This morning I tucked my Frangipani away. As promised, I am wearing Ormonde Jayne’s (OJ) Osmanthus today, in order to compare it to the Keiko Mecheri (KM) Osmanthus (formerly known as Fleurs d’Osmanthus) I wore last week. I have the OJ on all my usual perfume points, save my right wrist, where I am wearing the KM.
This is not my first time to wear Osmanthus. In fact, it was the first OJ fragrance I tried, and also the first niche fragrance I ever tried. When I received my first sets of samples, I decided I would do mini-reviews for myself, so I could keep track of my impressions. Bob had given me a lovely fountain pen and journal for Christmas, so I decided to use the journal to keep track of fragrances. Funny, I work at a computer all day, and I generally come home and get on the computer there for one reason or another, but I love to write. I love the physical act of writing, the pen and the paper, all of it. Now that I’ve started this project, I generally type these impressions out in Word. I miss the book.
OJ’s site lists the notes in Osmanthus as follows:
Top: Pomello, davana (sweet Egyptian herb), pimento
Middle/Heart: Osmanthus absolute, water lily and sambac (Indian Jasmine)
Base: Cedarwood, labdanum resin, musk, and vetivert
Here’s part of what I wrote as my first impressions of this fragrance: “It’s almost masculine to me, but not unfeminine, like a woman who is handsome rather than pretty,” and “It’s sharp, but the smoke tempers it a bit.” I had also written “hairspray.”
To me, this is indeed a very sharp, smoky fragrance. If I were to take the analogy of the handsome woman further, OJ’s Osmanthus is a woman in the 1950’s, dressed to the nines at a cocktail party, with a cigarette in one hand and a gin martini in the other. Jazz—something experimental and discordant—plays in the background.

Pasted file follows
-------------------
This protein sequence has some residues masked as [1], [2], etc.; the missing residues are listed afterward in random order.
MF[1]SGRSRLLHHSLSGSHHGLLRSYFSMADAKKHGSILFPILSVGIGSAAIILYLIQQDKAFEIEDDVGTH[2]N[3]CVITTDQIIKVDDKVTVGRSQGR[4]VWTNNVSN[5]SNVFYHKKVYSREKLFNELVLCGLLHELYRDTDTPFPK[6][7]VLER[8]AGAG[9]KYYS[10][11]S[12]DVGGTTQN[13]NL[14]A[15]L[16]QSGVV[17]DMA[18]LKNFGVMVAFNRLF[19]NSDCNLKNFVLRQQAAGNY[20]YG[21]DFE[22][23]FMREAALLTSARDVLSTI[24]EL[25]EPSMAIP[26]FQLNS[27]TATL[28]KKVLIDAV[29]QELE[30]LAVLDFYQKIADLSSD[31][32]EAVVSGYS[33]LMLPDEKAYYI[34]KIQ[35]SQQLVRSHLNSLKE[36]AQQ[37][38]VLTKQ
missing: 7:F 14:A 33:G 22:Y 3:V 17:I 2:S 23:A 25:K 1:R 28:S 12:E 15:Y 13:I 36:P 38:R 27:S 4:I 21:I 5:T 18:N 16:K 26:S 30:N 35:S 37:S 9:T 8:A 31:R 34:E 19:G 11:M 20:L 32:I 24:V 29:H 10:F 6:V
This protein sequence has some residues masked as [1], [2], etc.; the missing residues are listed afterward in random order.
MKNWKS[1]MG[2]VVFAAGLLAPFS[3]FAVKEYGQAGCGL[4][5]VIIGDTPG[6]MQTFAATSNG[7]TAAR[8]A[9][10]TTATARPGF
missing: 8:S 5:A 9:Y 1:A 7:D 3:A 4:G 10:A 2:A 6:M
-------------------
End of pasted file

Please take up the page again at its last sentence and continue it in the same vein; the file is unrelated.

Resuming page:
I think I wrote “hairspray” because this scent evokes for me all those scents that made up a woman of that era. When I smell this, I see pictures of my grandmother from that time, tan, made-up, well-coiffed. The scent of hairspray mixed in with the scents of perfume, lipstick, smoke and gin. The citrus hangs on to the end in this fragrance, but it does mellow.
The KM is a much prettier scent. The fragrance is soft but confident, elegant. It’s a woman (not a girl, mind you—it is not OJ’s younger sister, the way Anthousa Fig & Vetiver was to Diptyque Philosykos) in pale pink silk, sipping fine champagne at a late morning wedding in the summertime. A string quartet plays.
OJ’s fragrance is one I can definitely appreciate, but I wouldn’t want to wear it. Or maybe couldn’t wear it—I don’t think I can pull this off. But I would like to be friends with someone who could wear this fragrance with confidence. That person would have to have a big personality, or else this fragrance could end up wearing her, and then she’d just be the lady with too much perfume that you roll your eyes at in the elevator. For myself, I prefer the quiet subtlety of the KM, although I’m not quite sure it's really me either.
I’m Frangipani! (You knew I would have to bring it up again, didn’t you?)